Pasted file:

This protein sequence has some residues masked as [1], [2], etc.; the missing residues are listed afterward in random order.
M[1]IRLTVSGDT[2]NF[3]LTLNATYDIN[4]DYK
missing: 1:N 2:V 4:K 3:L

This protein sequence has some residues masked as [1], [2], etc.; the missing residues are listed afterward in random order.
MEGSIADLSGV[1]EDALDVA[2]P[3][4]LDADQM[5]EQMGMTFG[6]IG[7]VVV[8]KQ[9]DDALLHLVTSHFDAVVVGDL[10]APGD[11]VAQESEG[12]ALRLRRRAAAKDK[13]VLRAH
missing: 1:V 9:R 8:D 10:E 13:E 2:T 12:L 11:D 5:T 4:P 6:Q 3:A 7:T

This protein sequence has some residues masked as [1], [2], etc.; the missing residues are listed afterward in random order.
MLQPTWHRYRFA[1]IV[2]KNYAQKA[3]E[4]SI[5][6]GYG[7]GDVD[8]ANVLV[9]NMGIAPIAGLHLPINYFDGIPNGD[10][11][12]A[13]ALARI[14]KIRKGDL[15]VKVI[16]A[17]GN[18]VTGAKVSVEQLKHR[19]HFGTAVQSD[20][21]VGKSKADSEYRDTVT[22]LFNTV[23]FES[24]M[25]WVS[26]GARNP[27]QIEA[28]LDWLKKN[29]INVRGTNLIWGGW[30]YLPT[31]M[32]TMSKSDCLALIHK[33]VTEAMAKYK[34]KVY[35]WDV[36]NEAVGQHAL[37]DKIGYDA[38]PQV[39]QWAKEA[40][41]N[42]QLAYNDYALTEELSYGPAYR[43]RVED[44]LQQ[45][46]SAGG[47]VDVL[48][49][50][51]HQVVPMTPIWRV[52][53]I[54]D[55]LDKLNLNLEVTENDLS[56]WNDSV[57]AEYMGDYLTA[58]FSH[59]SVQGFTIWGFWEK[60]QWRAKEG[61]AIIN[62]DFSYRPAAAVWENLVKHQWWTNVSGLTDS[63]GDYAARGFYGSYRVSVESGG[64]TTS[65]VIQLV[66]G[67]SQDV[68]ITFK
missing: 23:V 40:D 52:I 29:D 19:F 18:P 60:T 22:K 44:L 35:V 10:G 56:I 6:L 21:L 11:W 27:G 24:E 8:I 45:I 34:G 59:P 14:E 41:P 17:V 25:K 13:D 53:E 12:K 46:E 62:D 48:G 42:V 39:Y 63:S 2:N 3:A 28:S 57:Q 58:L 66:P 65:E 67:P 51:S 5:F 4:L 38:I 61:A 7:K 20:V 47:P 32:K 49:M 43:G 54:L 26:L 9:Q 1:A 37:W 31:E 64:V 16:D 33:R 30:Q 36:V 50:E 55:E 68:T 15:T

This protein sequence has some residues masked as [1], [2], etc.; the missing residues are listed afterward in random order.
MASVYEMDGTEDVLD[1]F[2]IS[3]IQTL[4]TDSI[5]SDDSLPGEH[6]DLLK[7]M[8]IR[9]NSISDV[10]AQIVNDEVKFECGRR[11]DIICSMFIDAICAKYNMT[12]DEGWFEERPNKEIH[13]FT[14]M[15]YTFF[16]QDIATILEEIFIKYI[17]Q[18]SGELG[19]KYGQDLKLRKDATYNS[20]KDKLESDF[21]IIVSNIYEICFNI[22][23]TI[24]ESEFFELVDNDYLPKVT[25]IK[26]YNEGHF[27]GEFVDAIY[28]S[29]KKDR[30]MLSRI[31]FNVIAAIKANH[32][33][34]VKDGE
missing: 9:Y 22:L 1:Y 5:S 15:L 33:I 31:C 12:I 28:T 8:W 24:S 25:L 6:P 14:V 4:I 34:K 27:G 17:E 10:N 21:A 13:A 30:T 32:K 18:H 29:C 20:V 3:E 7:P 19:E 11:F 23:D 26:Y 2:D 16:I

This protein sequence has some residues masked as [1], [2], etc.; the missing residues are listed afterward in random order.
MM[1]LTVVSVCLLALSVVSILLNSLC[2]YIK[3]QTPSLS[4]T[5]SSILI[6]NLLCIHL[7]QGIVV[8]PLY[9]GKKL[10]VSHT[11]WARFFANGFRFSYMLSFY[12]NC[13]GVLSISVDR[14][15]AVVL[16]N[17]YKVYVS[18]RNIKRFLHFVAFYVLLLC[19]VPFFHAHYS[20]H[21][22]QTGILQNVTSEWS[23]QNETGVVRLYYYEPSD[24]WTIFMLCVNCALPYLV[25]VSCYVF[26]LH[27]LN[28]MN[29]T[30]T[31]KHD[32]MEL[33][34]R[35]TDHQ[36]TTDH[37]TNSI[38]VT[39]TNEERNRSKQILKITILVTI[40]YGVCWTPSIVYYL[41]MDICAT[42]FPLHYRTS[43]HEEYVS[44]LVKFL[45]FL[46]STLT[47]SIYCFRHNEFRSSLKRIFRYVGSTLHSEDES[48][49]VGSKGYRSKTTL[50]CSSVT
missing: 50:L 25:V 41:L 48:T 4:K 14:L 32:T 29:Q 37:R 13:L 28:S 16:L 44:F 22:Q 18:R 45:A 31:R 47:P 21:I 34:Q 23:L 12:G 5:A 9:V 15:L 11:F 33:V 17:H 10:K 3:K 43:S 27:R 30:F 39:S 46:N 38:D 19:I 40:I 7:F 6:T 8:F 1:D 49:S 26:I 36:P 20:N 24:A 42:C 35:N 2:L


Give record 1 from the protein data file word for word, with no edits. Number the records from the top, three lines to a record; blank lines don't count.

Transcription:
This protein sequence has some residues masked as [1], [2], etc.; the missing residues are listed afterward in random order.
M[1]IRLTVSGDT[2]NF[3]LTLNATYDIN[4]DYK
missing: 1:N 2:V 4:K 3:L